Miami city manager tackling projects under new administration
By Paola Iuspa
From seeking an improved bond rating to recommending a small refund for taxpayers, Miami City Manager Carlos Gimenez said he can move ahead with ongoing projects now that the mayor's race is in the past.
After being retained by new Mayor Manny Diaz and the city now two weeks into his administration, the city's manager of less than two years said there was much work left for him to do.
One of his top priorities, Mr. Gimenez said, is to meet soon with representatives of Moody's Investors Service and Standard & Poor's Rating Services, the two leading Wall Street bond-rating agencies.
The city manager said he thinks the city's sound financial condition merits a rating increase. With that, the city could save money in interest when repaying $255 million in bonds it plans to issue in the next 10 years to upgrade infrastructure.
Moody's has already boosted Miami's bond rating to Baa3, an investment grade, from Ba1, a sub-investment grade. Moody's ranks corporate and municipal bonds from Aaa, the highest, to D, the lowest.
Standard & Poor's continues to place Miami under a sub-investment grade.
Mr. Gimenez said he is also working on a recommendation he will send to Miami commissioners to refund a portion of this year's property taxes now that it appears the city will be able to keep its parking surcharge revenues.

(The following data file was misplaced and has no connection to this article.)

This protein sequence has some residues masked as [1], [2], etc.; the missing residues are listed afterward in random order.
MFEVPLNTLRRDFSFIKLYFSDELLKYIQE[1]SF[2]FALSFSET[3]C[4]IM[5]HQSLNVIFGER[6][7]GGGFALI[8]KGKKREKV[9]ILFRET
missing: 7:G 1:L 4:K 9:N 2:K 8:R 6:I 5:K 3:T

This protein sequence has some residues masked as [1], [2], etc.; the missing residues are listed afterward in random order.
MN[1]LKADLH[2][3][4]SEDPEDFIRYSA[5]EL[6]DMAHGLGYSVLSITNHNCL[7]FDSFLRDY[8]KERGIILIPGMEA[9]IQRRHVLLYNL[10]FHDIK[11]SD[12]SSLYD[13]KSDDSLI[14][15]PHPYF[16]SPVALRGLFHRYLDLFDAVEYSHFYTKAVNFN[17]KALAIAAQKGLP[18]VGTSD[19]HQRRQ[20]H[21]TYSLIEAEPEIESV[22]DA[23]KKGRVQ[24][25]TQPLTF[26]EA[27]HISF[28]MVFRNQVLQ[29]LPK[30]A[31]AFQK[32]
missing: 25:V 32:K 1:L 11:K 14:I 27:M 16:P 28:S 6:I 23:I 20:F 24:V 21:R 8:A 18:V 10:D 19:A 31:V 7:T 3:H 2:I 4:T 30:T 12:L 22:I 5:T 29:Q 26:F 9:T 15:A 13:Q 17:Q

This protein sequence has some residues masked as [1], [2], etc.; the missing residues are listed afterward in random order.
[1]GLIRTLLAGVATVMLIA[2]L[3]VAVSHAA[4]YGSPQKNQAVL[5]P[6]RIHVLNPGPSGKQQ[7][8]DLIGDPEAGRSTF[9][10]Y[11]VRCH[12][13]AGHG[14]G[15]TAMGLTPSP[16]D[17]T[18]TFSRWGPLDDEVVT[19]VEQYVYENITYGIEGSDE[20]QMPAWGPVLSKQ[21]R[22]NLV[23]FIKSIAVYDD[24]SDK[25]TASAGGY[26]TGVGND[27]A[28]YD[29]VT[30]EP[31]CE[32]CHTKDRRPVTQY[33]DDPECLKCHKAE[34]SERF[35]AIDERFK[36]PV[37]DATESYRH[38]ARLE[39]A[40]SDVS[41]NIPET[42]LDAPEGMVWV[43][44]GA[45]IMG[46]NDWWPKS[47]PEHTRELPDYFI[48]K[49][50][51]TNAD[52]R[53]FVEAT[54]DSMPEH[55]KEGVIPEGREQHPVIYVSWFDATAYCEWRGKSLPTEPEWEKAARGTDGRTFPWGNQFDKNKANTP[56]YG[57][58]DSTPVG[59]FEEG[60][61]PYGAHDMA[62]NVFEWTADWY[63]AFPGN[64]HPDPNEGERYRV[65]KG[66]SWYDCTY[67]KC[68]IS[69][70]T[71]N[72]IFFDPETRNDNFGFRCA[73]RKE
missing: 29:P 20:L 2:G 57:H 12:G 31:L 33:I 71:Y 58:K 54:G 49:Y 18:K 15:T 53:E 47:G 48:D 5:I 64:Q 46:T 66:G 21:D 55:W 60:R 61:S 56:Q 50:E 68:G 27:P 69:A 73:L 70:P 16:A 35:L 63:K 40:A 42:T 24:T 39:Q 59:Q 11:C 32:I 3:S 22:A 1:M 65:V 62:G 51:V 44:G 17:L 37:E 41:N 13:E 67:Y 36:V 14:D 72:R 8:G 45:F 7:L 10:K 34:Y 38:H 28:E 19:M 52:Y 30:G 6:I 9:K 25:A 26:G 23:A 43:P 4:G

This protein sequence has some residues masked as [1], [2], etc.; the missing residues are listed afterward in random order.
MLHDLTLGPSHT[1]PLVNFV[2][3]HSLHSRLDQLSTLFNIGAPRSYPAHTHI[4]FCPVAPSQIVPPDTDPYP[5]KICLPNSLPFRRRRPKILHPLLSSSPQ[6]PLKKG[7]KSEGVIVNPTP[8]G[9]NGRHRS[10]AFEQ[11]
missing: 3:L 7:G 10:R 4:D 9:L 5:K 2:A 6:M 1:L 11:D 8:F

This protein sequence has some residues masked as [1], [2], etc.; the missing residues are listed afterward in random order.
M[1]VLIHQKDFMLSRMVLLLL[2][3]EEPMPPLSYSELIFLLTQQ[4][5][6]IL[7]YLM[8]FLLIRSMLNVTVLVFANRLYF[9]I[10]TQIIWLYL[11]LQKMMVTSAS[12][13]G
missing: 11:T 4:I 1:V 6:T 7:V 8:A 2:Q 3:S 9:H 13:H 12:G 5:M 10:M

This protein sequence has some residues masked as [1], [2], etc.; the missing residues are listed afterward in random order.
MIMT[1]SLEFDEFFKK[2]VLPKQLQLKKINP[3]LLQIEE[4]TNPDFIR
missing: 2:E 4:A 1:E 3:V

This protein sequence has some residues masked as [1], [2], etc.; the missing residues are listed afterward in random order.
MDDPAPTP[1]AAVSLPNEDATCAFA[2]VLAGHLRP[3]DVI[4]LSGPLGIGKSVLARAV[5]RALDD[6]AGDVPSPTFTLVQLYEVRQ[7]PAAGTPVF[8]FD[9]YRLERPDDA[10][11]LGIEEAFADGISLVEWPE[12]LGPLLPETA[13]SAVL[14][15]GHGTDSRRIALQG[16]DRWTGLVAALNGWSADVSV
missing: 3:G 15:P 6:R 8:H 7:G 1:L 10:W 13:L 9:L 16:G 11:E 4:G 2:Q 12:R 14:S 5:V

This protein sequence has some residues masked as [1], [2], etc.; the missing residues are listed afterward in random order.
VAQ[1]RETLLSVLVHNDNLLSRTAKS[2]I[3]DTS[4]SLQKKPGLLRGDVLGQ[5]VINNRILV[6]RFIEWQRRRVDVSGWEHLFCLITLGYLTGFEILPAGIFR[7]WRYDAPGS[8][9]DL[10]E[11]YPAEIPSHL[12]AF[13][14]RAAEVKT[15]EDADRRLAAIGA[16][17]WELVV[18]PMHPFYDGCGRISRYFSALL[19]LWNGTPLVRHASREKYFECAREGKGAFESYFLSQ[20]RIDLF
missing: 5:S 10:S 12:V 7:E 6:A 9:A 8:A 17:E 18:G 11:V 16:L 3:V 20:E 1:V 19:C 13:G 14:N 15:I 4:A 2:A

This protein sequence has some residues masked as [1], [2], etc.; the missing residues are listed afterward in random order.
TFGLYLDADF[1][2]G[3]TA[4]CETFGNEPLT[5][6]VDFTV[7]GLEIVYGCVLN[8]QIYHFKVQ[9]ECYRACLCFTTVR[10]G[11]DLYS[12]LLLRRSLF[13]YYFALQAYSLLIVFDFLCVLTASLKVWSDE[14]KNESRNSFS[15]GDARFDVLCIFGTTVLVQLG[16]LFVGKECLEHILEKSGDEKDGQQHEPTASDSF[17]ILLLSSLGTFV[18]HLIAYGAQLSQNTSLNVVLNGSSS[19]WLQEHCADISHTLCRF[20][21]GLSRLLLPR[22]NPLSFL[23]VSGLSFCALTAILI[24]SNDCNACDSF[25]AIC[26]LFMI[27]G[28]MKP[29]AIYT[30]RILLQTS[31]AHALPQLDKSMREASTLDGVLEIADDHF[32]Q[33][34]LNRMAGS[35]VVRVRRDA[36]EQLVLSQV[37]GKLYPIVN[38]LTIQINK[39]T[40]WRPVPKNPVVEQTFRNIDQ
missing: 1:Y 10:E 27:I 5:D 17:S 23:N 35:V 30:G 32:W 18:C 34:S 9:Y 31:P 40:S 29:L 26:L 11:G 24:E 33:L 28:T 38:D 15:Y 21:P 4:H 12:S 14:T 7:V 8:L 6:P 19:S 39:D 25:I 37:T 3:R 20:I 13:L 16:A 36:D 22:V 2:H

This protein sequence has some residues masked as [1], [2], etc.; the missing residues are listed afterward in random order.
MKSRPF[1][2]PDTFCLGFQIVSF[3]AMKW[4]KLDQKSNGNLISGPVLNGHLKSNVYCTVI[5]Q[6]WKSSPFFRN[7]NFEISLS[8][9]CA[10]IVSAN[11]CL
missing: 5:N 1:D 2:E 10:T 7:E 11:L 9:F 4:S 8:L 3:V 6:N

Gov. Jeb Bush still has to sign a bill that would allow the City of Miami to keep funds collected since 1999 through a 20% parking surcharge.
The tax was declared illegal earlier this year by an appellate court but the Florida Legislature approved a bill last month making it constitutional.
The city, which has continued collecting the fee, has been holding $12 million in escrow. If the city is able to recover that $12 million, it would bring the current estimated $9 million surplus to $20 million, he said.
But, Mr. Gimenez said, if the city also gets to keep the disputed parking fees, Miami residents should be reimbursed because the millage rate in the current fiscal year was not reduced.
"For example," he said, he would recommend that an owner of "a home valued at $117,000 minus the $25,000 Homestead Exemption would get about $27 in refunds."
Another project for the near future will be to implement a more effective waste-collection system. A $5 million trial effort, already approved by commissioners, will put automated trucks on the streets and free sanitation workers to clean streets, parking lots and parks.
He said the city could gain $5 million in efficiency through this investment. Initially, the system would serve one-third of the city's residential section, Mr. Gimenez said. If the system works well, it could be expanded to the rest of the city in a year.
A former firefighter and chief, the city manager works from a downtown governmental office surrounded by memorabilia from his 25 years with the City of Miami Fire-Rescue. From his current realm, Mr. Gimenez wants to quickly complete negotiations with the city's four unions for fire, police, sanitation and general employees.